But as outrageous as the racist comments Trump regularly spewed were, the racially unjust governmental actions his administration took and, in the case of COVID-19, didn't take, impacted millions more — especially Black and Brown people.

To begin to heal and move toward real racial justice, we must address not only the harms of the past four years, but also the harms tracing back to this country's origins. Racism has played an active role in the creation of our systems of education, health care, ownership, and employment, and virtually every other facet of life since this nation's founding.

Our history has shown us that it's not enough to take racist policies off the books if we are going to achieve true justice. Those past policies have structured our society and created deeply-rooted patterns and practices that can only be disrupted and reformed with new policies of similar strength and efficacy. In short, a systemic problem requires a systemic solution. To combat systemic racism, we must pursue systemic equality.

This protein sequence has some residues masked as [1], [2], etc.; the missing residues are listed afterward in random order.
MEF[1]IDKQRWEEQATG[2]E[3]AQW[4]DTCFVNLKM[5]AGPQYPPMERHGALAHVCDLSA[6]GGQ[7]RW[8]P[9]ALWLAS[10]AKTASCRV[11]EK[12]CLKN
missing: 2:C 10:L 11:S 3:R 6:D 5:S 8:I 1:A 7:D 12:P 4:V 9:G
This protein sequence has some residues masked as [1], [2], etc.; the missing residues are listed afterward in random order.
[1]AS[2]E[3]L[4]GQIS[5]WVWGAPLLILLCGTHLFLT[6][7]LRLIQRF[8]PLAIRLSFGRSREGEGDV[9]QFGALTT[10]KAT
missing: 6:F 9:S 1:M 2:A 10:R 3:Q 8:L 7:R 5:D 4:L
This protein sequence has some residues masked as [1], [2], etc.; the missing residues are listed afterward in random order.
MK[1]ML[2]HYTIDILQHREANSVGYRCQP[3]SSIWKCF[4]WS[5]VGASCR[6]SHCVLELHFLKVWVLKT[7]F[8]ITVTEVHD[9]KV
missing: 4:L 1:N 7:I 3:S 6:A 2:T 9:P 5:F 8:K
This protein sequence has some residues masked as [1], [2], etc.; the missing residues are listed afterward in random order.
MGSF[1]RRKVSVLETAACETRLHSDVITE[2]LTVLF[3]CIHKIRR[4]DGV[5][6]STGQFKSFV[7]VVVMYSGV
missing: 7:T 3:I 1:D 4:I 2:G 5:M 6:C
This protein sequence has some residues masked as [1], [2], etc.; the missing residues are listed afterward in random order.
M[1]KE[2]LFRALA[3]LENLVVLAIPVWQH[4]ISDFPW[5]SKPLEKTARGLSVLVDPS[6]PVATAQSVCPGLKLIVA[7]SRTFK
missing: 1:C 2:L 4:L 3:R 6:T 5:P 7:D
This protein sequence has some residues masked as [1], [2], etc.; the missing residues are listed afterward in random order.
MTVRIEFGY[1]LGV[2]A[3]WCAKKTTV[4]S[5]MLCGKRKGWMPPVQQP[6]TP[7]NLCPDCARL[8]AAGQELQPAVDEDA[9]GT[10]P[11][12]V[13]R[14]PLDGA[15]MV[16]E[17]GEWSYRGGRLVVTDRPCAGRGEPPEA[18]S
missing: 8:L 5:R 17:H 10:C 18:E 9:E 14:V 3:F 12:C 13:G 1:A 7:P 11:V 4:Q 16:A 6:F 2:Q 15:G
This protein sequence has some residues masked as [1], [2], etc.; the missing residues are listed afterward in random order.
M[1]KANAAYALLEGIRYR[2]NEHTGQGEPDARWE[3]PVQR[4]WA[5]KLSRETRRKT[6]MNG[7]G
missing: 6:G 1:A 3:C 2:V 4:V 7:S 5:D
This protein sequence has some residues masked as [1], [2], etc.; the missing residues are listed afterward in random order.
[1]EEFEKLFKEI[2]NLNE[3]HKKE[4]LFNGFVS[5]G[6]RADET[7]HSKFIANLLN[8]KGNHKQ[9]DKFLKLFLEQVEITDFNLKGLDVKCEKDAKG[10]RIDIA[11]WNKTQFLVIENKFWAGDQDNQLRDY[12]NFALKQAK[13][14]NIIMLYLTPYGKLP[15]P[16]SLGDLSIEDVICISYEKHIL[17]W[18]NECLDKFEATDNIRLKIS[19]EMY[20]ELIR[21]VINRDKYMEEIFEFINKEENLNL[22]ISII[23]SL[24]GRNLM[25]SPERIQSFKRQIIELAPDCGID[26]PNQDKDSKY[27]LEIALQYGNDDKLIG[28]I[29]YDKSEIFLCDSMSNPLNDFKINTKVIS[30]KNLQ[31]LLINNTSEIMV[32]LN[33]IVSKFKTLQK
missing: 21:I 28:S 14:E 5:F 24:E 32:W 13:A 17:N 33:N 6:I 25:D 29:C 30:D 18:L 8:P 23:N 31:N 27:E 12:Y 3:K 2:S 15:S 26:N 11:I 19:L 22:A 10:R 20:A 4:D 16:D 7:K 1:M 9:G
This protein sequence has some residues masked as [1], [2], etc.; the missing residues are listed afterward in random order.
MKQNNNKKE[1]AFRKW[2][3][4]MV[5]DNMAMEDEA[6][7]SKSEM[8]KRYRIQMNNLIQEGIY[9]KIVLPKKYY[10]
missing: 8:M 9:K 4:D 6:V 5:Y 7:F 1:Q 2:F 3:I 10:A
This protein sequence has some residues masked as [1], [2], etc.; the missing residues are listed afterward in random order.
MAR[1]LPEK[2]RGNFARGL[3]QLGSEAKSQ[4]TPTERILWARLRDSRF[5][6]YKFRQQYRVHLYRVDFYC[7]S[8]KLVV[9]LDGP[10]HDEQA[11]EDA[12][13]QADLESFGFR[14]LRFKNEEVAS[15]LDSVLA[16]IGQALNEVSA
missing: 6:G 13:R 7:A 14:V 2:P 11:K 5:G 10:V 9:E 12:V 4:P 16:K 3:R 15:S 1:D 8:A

What is Systemic Racism?

A system is a collection of elements that are organized for a common purpose. Racism in America is a system that combines economic, political, and social components. That system specifically disempowers and disenfranchises Black people, while maintaining and expanding implicit and explicit advantages for white people, leading to better opportunities in jobs, education, and housing, and discrimination in the criminal legal system. For example, the country's voting systems empower white voters at the expense of voters of color, resulting in an unequal system of governance in which those communities have little voice and representation, even in policies that directly impact them.

Systemic Equality is a Systemic Solution